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new bioacoustic article in J. Comp. Physiol. A

Subject: new bioacoustic article in J. Comp. Physiol. A
From: Sonja Amoser <>
Date: Fri, 24 Feb 2012 20:27:20 +0100
E. Schneider & R. M. Hennig (2012): Temporal resolution for calling song
signals by female crickets, Gryllus bimaculatus. J. Comp. Physiol. A 198
(3), 181-191.

Abstract: A behavioural gap detection paradigm was used to determine the
temporal resolution for song patterns by female crickets, Gryllus
bimaculatus. For stimuli with a modulation depth of 100% the critical gap
duration was 6?8 ms. A reduction of the modulation depth of gaps to 50% led
either to an increase or a decrease of the critical gap duration. In the
latter case, the critical gap duration dropped to 3?4 ms indicating a higher
sensitivity of auditory processing. The response curve for variation of
pulse period was not limited by temporal resolution. However, the reduced
response to stimuli with a high duty cycle, and thus short pause durations,
was in accordance with the limits of temporal resolution. The critical
duration of masking pulses inserted into pauses was 4?6 ms. An analysis of
the songs of males revealed that gaps (5.8 ms) and masking pulses (6.9 ms)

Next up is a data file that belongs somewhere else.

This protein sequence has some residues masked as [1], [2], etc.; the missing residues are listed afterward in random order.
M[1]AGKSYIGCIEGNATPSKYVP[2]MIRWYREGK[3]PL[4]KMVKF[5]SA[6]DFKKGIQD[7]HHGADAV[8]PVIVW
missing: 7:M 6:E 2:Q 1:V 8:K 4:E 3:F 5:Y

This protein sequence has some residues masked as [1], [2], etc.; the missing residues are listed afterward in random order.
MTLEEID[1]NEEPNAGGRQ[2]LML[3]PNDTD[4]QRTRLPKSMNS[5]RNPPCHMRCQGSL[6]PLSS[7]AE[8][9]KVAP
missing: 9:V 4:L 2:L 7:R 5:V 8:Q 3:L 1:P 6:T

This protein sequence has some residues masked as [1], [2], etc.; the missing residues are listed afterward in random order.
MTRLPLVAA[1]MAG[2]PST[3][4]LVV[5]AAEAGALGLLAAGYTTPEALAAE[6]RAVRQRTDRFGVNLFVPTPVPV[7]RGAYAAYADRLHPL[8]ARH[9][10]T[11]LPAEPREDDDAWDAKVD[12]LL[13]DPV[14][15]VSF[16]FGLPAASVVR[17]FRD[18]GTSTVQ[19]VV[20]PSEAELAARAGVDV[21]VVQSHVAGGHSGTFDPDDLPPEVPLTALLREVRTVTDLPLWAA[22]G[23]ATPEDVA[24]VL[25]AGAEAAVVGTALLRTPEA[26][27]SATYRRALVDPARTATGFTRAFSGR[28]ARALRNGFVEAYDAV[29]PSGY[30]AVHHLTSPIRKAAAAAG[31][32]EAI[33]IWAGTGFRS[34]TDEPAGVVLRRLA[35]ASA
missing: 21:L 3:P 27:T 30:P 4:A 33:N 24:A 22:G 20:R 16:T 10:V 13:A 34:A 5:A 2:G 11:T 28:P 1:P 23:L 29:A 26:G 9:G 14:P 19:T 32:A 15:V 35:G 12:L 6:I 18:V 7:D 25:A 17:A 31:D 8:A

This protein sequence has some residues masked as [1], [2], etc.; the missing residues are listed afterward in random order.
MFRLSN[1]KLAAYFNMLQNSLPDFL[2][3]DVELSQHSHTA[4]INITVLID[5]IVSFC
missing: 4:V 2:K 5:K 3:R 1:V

were at detectable time scales for the auditory pathway of female crickets.
However, most of the observed temporal variation of song patterns was
tolerated by females. Critical cues such as pulse period and pulse duty
cycle provided little basis for inter-individual selection by females.

For reprints please contact R. M. Hennig (email:

M. Hartbauer, A. Stabentheiner & H. Römer (2012): Signalling plasticity and
energy saving in a tropical bushcricket. J. Comp. Physiol. A 198 (3),

Abstract: Males of the tropical bushcricket Mecopoda elongata synchronize
their acoustic advertisement signals (chirps) in interactions with other
males. However, synchrony is not perfect and distinct leader and follower
roles are often maintained. In entrainment experiments in which conspecific
signals were presented at various rates, chirps displayed as follower showed
notable signal plasticity. Follower chirps were shortened by reducing the
number and duration of syllables, especially those of low and medium
amplitude. The degree of shortening depended on the time delay between
leader and follower signals and the sound level of the entraining stimulus.
The same signal plasticity was evident in male duets, with the effect that
the last syllables of highest amplitude overlapped more strongly.
Respiratory measurements showed that solo singing males producing higher
chirp rates suffered from higher metabolic costs compared to males singing
at lower rates. In contrast, respiratory rate was rather constant during a
synchronous entrainment to a conspecific signal repeated at various rates.
This allowed males to maintain a steady duty cycle, associated with a
constant metabolic rate. Results are discussed with respect to the
preference for leader signals in females and the possible benefits males may
gain by overlapping their follower signals in a chorus.

For reprints please contact Manfred Hartbauer (email:

Kind regards

Sonja Amoser

Dr. Sonja Amoser
Steinrieglstraße 286
3400 Weidlingbach

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